2017 Outlook: Hey everybody: It's a catcher who can steal a base! Realmuto's double-digit ability in the stolen-base department is a rarity at his position, that small contribution buoying his fantasy value and thrusting him into the top 10 most valuable backstops. Unfortunately, there's not a lot to love otherwise, as Realmuto's ground-ball leaning, so-so quality of contact and poor walk rate suggest his 2016 hitting numbers might be his baseline (if not somewhat generous), holding him back from a legitimate run at the upper tiers at the position. He's a high-floor, but low-ceiling pick worth targeting in the middle rounds, and in points leagues, he's at much greater risk of being overpriced.
2017 Outlook: One of the more underrated catchers in the game, Grandal possesses a trio of attractive traits to any big-league team: Power, patience and pitch framing. He set a career high with 27 home runs in 2016, 15 of them hit after the All-Star break, and he has enjoyed an on-base percentage more than 100 points higher than his batting average in each of the past three seasons, making him an especially appealing -- and arguably top-five capable a this position -- pick in points-based leagues. The Dodgers intend to make Grandal their workhorse backstop in 2016, and considering the dearth of talent behind the plate, that could make him one of the wiser mid-round investments if you pass on the brand-name catchers.
2017 Outlook: The key stat from Gattis' 2016 was his games played at catcher: 55. His return to a part-time role there was a huge boon to his value, as his immense power is considerably more valuable compared to his catcher brethren than limited only to DH. Whether Gattis can repeat his 128 games played and 499 plate appearances, however, is the one lingering doubt about his 2017 fantasy potential, as the Astros brought in Brian McCann as their starting catcher during the winter. Expect Gattis to serve as a lesser-used backup backstop and perhaps the Astros' leader in starts at DH, and if he can reach those playing-time benchmarks, he'll stand an excellent chance at repeating his 2016 stat line. He has embraced a pull-happy, fly-ball approach, one that could make him slightly riskier in points leagues than Rotisserie, but in either format he's a top-five catcher candidate simply because 30 homers is so rare at the position.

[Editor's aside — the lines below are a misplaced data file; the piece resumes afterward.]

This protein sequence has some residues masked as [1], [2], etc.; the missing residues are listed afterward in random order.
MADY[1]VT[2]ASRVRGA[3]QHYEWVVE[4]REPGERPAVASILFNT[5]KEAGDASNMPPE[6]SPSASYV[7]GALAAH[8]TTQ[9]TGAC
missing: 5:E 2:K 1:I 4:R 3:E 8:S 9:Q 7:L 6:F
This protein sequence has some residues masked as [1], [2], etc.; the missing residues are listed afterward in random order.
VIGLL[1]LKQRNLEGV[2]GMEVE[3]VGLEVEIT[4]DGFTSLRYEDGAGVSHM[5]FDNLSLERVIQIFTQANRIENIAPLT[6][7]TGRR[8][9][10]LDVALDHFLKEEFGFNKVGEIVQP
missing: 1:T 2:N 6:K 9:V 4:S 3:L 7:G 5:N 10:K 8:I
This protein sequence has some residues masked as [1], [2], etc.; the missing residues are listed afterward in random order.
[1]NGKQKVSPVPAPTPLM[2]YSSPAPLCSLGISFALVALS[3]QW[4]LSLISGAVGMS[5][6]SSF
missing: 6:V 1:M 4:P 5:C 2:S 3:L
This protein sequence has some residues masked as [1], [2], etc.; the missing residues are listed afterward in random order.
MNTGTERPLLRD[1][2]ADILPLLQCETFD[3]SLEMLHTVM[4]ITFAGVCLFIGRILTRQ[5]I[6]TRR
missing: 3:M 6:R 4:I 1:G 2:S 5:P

2017 Outlook: A notoriously free-swinging hitter, Perez swung a major league-leading 42 percent of the time at non-strikes in 2016, resulting in a massive boost to his strikeout rate (career-high 21.8 percent). Part of that was his seemingly deliberately shifting his launch angle, sacrificing batting average for more power, but it came at the expense of dropping his value by a few spots at his position in points leagues. As one of the game's best defensive catchers, Perez should continue to challenge for the games-played and plate-appearance leads at the position, plenty to assure him a top-10 fantasy finish there, but he's probably not a player destined for more growth in 2017.
2017 Outlook: Martin set a career high with his 27.7 percent strikeout rate and regressed significantly in performance against fastballs -- previously an elite skill of his -- but neck stiffness that fueled an awful start to his season might well have contributed. He batted .252/.367/.447 in his final 98 games, much closer to his traditional rates, ones that make him a top-10 Rotisserie catcher but one with a shot at top-five status in points-based leagues due to his penchant for walks. Martin should provide more of the same in 2017, thanks to Rogers Centre's favorable hitting confines.